How 9-Volt Batteries Can be a Home Hazard
You might be surprised by a potential danger lurking in your home. If you’re like many, your home has a catch-all “junk drawer,” repository for everything from pens and pencils to coins, miscellaneous parts and stray batteries (who knows if they’re fresh?).
If there are loose 9-volt batteries there, though, there is a better reason to clean them out besides just feeling organized. Those batteries can start a fire. It goes like this: A metal object touches the posts of the batteries, causing a short circuit, which creates enough heat to start a fire.
Fires from loose 9-volt batteries have been reported across the country, from Colorado to Kansas and New Hampshire. This is such an unexpected hazard for many that homeowners have launched grassroots public awareness campaigns.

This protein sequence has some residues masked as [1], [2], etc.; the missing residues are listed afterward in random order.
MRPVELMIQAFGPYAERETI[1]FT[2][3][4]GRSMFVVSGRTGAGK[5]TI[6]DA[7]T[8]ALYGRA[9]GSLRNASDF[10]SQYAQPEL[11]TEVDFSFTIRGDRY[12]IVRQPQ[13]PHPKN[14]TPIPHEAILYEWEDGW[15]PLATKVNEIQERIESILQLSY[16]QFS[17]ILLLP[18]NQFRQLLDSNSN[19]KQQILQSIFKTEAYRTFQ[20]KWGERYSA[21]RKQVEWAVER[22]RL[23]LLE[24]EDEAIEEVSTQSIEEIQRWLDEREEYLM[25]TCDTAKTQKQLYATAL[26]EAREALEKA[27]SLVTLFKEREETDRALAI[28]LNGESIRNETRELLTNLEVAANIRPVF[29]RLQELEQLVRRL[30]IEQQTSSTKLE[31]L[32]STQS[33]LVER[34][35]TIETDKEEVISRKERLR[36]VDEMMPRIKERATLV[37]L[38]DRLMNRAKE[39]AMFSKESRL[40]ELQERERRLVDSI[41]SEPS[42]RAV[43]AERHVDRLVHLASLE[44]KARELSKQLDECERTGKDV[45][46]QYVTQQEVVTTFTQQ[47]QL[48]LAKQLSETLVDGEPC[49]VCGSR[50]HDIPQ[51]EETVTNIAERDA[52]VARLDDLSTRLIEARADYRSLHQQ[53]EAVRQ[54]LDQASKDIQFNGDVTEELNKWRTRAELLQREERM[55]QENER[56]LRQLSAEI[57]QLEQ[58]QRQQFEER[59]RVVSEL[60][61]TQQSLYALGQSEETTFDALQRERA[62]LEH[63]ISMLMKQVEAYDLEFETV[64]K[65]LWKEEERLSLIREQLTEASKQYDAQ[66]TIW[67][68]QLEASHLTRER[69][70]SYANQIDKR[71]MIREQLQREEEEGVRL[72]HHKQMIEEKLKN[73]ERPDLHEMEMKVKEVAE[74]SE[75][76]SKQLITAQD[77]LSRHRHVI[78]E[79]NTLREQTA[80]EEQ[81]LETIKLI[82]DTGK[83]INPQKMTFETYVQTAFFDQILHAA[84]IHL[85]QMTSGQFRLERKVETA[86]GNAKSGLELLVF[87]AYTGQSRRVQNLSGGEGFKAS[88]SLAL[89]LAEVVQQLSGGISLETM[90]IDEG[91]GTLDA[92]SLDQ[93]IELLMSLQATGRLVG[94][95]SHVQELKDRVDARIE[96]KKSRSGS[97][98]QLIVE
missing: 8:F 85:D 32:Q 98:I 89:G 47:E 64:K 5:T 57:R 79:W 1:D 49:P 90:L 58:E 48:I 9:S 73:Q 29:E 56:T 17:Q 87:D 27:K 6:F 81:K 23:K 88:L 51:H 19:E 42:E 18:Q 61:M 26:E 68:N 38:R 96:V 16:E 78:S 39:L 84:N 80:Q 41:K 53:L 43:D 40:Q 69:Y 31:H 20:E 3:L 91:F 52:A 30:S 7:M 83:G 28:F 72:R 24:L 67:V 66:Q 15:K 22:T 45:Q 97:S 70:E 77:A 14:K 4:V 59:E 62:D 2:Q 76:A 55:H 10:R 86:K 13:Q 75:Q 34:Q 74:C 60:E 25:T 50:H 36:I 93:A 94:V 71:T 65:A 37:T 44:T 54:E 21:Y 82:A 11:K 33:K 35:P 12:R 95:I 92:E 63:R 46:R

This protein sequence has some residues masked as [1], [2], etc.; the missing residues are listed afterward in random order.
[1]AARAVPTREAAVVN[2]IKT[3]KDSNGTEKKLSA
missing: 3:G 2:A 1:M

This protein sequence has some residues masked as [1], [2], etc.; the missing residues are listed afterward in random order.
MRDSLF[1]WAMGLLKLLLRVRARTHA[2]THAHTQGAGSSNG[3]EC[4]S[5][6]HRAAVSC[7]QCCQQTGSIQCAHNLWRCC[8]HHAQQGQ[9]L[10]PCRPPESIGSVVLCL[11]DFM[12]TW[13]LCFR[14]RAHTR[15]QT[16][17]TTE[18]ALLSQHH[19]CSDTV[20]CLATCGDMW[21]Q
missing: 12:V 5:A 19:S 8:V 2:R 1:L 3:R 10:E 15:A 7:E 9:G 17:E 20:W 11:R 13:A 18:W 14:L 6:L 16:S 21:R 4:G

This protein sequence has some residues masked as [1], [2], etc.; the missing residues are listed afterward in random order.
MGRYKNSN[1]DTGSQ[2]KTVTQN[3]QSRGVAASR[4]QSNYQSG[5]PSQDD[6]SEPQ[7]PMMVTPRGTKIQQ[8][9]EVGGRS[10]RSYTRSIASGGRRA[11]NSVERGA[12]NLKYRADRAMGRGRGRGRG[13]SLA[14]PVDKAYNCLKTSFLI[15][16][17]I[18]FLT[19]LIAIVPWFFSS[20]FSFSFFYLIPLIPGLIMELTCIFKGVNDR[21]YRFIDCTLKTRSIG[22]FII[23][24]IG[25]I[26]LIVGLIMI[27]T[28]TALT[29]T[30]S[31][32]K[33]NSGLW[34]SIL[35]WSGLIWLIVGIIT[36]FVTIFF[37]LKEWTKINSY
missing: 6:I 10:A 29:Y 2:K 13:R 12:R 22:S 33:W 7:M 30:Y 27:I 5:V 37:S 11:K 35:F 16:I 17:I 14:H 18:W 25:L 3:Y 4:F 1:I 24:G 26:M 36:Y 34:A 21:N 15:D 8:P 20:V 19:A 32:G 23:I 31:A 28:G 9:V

You can minimize danger from 9-volt batteries
NFPA’s 9-volt battery safety tip sheet warns of the dangers of storing 9-volt batteries in a drawer near paper clips, pens, coins, or other batteries. This applies to any 9-volt batteries, whether they are recently purchased or seem to be “dead.”
Items such as keys, aluminum foil, and steel wool should never be kept near 9-volt batteries. If one of these items touches both battery posts, there is an even greater risk of a fire starting.
Batteries should be kept in original packaging until ready for use. If loose, keep posts covered with masking, duct, or electrical tape.
The NFPA sheet also gives tips on the safe disposal of 9-volt batteries: Cover the posts with masking tape, duct tape or electrical tape before tossing them. Check to see what the regulations are in your municipality – some prohibit throwing 9-volt batteries in the trash. Of course, the best choice is to take them to a collection center for household hazardous waste.
It may seem ironic that the batteries we use in our smoke alarms could cause a potential hazard, but regardless of the use homeowners should take care to follow simple safety precautions.
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